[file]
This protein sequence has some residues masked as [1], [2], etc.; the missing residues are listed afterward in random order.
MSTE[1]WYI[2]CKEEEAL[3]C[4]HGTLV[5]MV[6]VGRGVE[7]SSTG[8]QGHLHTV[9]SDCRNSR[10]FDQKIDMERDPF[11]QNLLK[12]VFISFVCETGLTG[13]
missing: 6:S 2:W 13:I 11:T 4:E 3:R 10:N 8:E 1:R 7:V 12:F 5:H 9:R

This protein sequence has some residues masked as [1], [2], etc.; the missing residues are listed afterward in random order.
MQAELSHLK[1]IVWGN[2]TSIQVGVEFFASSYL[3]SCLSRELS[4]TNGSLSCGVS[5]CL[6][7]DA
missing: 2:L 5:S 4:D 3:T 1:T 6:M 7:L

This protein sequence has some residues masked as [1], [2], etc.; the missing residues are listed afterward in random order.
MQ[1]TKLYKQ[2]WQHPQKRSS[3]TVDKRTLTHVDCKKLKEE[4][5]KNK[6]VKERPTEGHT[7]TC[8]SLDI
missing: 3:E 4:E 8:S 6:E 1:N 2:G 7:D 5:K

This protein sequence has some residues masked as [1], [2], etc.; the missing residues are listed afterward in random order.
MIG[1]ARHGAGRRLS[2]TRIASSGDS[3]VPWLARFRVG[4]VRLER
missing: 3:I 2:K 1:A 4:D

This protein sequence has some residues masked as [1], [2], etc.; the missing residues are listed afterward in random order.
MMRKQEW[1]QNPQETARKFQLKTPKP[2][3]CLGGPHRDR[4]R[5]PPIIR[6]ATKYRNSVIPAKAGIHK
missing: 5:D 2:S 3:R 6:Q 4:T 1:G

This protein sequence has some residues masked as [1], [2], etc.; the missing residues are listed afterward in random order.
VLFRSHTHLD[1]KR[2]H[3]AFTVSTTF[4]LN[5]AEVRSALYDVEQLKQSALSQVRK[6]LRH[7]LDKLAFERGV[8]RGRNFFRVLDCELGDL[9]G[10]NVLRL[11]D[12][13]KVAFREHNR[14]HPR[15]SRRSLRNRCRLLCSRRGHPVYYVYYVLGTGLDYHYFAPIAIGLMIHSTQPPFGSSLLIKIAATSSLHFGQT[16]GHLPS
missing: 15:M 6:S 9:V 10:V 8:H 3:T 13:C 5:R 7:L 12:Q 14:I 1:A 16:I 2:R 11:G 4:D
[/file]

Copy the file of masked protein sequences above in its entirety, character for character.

This protein sequence has some residues masked as [1], [2], etc.; the missing residues are listed afterward in random order.
MSTE[1]WYI[2]CKEEEAL[3]C[4]HGTLV[5]MV[6]VGRGVE[7]SSTG[8]QGHLHTV[9]SDCRNSR[10]FDQKIDMERDPF[11]QNLLK[12]VFISFVCETGLTG[13]
missing: 6:S 2:W 13:I 11:T 4:E 3:R 10:N 8:E 1:R 7:V 12:F 5:H 9:R

This protein sequence has some residues masked as [1], [2], etc.; the missing residues are listed afterward in random order.
MQAELSHLK[1]IVWGN[2]TSIQVGVEFFASSYL[3]SCLSRELS[4]TNGSLSCGVS[5]CL[6][7]DA
missing: 2:L 5:S 4:D 3:T 1:T 6:M 7:L

This protein sequence has some residues masked as [1], [2], etc.; the missing residues are listed afterward in random order.
MQ[1]TKLYKQ[2]WQHPQKRSS[3]TVDKRTLTHVDCKKLKEE[4][5]KNK[6]VKERPTEGHT[7]TC[8]SLDI
missing: 3:E 4:E 8:S 6:E 1:N 2:G 7:D 5:K

This protein sequence has some residues masked as [1], [2], etc.; the missing residues are listed afterward in random order.
MIG[1]ARHGAGRRLS[2]TRIASSGDS[3]VPWLARFRVG[4]VRLER
missing: 3:I 2:K 1:A 4:D

This protein sequence has some residues masked as [1], [2], etc.; the missing residues are listed afterward in random order.
MMRKQEW[1]QNPQETARKFQLKTPKP[2][3]CLGGPHRDR[4]R[5]PPIIR[6]ATKYRNSVIPAKAGIHK
missing: 5:D 2:S 3:R 6:Q 4:T 1:G

This protein sequence has some residues masked as [1], [2], etc.; the missing residues are listed afterward in random order.
VLFRSHTHLD[1]KR[2]H[3]AFTVSTTF[4]LN[5]AEVRSALYDVEQLKQSALSQVRK[6]LRH[7]LDKLAFERGV[8]RGRNFFRVLDCELGDL[9]G[10]NVLRL[11]D[12][13]KVAFREHNR[14]HPR[15]SRRSLRNRCRLLCSRRGHPVYYVYYVLGTGLDYHYFAPIAIGLMIHSTQPPFGSSLLIKIAATSSLHFGQT[16]GHLPS
missing: 15:M 6:S 9:V 10:V 8:H 3:T 13:C 5:R 7:L 12:Q 14:I 1:A 16:I 2:R 11:G 4:D